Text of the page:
**Time point**field separated with commas or blank space. - If you select ‘Linear’ or ‘Geometric’ time series enter the first and the last time in the
**Min**and**Max**box respectively. Enter the number of times points in the**N**box. For example: Start = 5, End = 10, N = 6, Type = Linear will give a time series with the values 5,6,7,8,9 and 10. In the case of the Linear time series the default value for**Min**is the start time of the simulation and for**Max**is the end time. In the case of the ‘Geometric’ time series the default values for**Min**and**Max**times is set to auto. - If you select ‘Linear Increment’ time series, enter the first and the last time in the
**Min**and**Max**box respectively. Enter the increment in the increment box. The default value for the**Min**time is set to the start time and for the**Max**time is set to the end time. For example: Start = 5, End = 10, Increment = 2.5 will return a time series with the values 5, 7.5 and 10.

The output page lets you choose simulation endpoints. All blocks of the project are displayed and are organized by sub-system. By selecting/unselecting either endpoints or whole sub-system nodes, you determine which simulation outputs will be available after the simulation is finished.

By removing simulation outputs the simulation time and memory consumption decreases. Also, the list of results will be shorter which makes it easier when creating charts and tables.

The solver page lets you select numerical solver and edit it's settings. The solver to use depends on the model and the model parameters. For stiff problems you should start with the solver **NDF**, for non-stiff problems with **DOPRI45**.

Each solver has settings which control error tolerances and other specifics. Some common settings include:

**Absolute tolerance**- Absolute error tolerances that apply to the individual components of the solution vector. Absolute tolerance is a threshold value below which the value of the solution component is unimportant. The absolute error tolerances determine the accuracy when the solution approaches zero.*Default value = auto*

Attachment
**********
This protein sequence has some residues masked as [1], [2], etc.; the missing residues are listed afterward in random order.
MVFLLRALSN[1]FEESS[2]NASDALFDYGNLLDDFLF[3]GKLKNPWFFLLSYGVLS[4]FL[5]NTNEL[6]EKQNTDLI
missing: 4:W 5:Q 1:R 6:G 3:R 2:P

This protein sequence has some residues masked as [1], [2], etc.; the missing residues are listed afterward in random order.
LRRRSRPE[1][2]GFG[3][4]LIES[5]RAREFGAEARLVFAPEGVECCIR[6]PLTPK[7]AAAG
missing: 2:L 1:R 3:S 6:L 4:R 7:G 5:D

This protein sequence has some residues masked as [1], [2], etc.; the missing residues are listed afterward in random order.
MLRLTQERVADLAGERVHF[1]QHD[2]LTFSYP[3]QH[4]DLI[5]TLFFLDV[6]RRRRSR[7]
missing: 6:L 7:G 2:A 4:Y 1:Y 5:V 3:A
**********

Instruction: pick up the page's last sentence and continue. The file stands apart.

**Relative tolerance**- Relative error tolerance that applies to all components of the solution vector y. This tolerance is a measure of the error relative to the size of each solution component. Roughly, it controls the number of correct digits in all solution components, except those smaller than thresholds defined in Absolute tolerance. The default, 1e-3, corresponds to 0.1% accuracy.*Default value = 0.0010*

**Limit data points to last**- Maximum number of data-points to store. When the number of time points of a simulation exceeds this limit, the first values will be removed.*Default value = 1000*

Before starting a probabilistic simulation there are certain settings to make. The minimum is to select which parameters to include in the probabilistic analysis.

**Number of simulations**- This setting specifies how many simulations will be performed during a probabilistic simulation.*Default value = 1000*

**Seed**- Initialises the seed value for the random number generator. If you set the same seed, then the sequence will be the same each run.

**Sampling**- Specifies the scheme for generating parameter samples, either**Monte Carlo**(pseudo random numbers) or**Latin hypercube sampling**.

This page lets you select the parameters that will be included in the analysis. Only parameters that have been assigned probability density functions can be selected.

Note that you must select at least one parameter to run a probabilistic simulation.

Correlations between parameters can be assigned in order to reduce noise and to avoid impossible parameter combinations.

A probabilistic simulation starts with sampling values for all the probabilistic parameters, using either a (random) Monte Carlo scheme or Latin Hypercube sampling.

After the values are sorted so that correlated parameter values are used in the same iteration.

For example, consider the parameters *weight* and *height*. These parameters are log-normally distributed and are positively correlated, meaning that it is common for heavy humans to also be tall. By assigning a correlation of say 0.5, the likelyhood of the weight parameter being large in the same iteration as the height parameter is large will increase.

To add correlations you must first select the **Enabled** button. You then click the **Add** button for each parameter pair, select the two parameters from the left and right lists and enter a correlation between the two.

simulation_screen.txt · Last modified: 2014/06/25 11:15 (external edit)